While litigation can help plaintiffs recover damages or obtain injunctive relief, there is one type of relief that a judge cannot order one party to bestow upon another: a sincere apology. Mediation, on the other hand, promotes dialogue and helps parties engage in perspective taking. This often leads to recognition of impact of one’s actions on others, acceptance of responsibility, expressions of regret, and even the long-sought-for apology.
As a mediator, I cannot tell you how many times I have heard plaintiffs say, “Listen, the only reason I went to court is that they never even said they were sorry. If they’d told me they felt bad about what happened, we wouldn’t be here now.” Evidently, the power of those three magic words—“I am sorry”—cannot be underestimated.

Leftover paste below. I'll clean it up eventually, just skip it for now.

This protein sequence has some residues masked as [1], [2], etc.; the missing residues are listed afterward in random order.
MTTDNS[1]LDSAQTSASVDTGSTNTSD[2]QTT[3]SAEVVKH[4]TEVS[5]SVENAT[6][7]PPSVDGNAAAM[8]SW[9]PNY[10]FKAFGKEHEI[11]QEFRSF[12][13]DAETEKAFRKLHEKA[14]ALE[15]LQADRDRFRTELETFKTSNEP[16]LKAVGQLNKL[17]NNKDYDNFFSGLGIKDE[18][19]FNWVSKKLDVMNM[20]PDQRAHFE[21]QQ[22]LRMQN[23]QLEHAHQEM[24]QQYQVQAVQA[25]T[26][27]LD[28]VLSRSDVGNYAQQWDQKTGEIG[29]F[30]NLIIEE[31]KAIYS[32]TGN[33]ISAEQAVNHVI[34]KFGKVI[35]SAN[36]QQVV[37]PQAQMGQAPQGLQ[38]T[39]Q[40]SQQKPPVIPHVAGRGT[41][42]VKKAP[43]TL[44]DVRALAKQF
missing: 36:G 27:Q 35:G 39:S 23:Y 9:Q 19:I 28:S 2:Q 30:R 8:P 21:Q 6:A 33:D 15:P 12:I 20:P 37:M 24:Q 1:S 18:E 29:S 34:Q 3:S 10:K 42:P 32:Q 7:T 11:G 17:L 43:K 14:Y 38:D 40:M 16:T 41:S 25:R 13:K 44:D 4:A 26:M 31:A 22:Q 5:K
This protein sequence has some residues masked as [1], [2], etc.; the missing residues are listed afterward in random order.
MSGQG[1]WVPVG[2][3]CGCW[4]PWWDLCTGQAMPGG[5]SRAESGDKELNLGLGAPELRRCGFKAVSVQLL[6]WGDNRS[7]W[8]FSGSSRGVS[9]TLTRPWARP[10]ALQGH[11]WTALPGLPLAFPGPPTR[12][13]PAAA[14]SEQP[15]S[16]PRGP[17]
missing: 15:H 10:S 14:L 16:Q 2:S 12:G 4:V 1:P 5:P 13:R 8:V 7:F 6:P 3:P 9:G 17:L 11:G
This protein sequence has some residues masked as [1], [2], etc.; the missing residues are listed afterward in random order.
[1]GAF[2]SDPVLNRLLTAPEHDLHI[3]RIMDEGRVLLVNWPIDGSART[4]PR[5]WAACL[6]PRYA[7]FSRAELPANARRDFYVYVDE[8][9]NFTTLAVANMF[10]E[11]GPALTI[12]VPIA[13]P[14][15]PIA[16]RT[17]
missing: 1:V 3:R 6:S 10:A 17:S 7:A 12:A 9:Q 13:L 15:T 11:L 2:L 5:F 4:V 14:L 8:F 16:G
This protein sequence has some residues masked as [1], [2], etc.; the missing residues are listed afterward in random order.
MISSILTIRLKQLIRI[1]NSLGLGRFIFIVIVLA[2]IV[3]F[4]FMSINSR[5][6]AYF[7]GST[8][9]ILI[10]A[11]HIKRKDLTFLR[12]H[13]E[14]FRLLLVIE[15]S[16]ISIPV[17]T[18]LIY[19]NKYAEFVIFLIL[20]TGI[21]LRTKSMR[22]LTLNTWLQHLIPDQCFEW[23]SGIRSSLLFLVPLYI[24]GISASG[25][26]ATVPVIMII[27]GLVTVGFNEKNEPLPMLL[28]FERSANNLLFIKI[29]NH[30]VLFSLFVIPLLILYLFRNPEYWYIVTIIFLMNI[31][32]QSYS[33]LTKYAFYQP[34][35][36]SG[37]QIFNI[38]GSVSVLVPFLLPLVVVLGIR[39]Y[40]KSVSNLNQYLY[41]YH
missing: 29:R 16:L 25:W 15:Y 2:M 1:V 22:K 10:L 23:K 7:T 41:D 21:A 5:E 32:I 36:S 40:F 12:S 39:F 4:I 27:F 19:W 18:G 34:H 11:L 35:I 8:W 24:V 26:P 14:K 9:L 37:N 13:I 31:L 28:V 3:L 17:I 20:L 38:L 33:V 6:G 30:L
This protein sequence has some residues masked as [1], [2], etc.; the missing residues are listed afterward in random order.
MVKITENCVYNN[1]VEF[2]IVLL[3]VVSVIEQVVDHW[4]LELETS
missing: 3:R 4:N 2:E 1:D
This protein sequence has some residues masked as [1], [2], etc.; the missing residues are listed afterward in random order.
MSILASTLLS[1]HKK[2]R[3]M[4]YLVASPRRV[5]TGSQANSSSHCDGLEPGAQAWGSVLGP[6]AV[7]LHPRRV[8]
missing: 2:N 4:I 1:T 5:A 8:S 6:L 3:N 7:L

University of Michigan hospitals put this premise to the test in a two-year study and concluded that apologies may be the best medicine for reducing medical malpractice suits by patients against doctors.
[Update: For a follow up to this story, please read “PHYSICIAN, HEAL THYSELF: Apologies found to reduce medical malpractice litigation“.]